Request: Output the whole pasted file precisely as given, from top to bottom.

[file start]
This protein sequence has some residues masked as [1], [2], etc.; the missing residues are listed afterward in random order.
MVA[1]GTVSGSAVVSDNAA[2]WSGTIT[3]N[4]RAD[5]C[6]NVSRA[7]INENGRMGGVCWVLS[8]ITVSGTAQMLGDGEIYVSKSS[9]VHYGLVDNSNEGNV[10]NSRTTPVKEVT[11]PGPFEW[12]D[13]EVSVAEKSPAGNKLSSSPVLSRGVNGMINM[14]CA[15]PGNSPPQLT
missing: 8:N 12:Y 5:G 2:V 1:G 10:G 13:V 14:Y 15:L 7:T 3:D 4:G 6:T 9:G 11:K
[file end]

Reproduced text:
This protein sequence has some residues masked as [1], [2], etc.; the missing residues are listed afterward in random order.
MVA[1]GTVSGSAVVSDNAA[2]WSGTIT[3]N[4]RAD[5]C[6]NVSRA[7]INENGRMGGVCWVLS[8]ITVSGTAQMLGDGEIYVSKSS[9]VHYGLVDNSNEGNV[10]NSRTTPVKEVT[11]PGPFEW[12]D[13]EVSVAEKSPAGNKLSSSPVLSRGVNGMINM[14]CA[15]PGNSPPQLT
missing: 8:N 12:Y 5:G 2:V 1:G 10:G 13:V 14:Y 15:L 7:T 3:D 4:G 6:T 9:G 11:K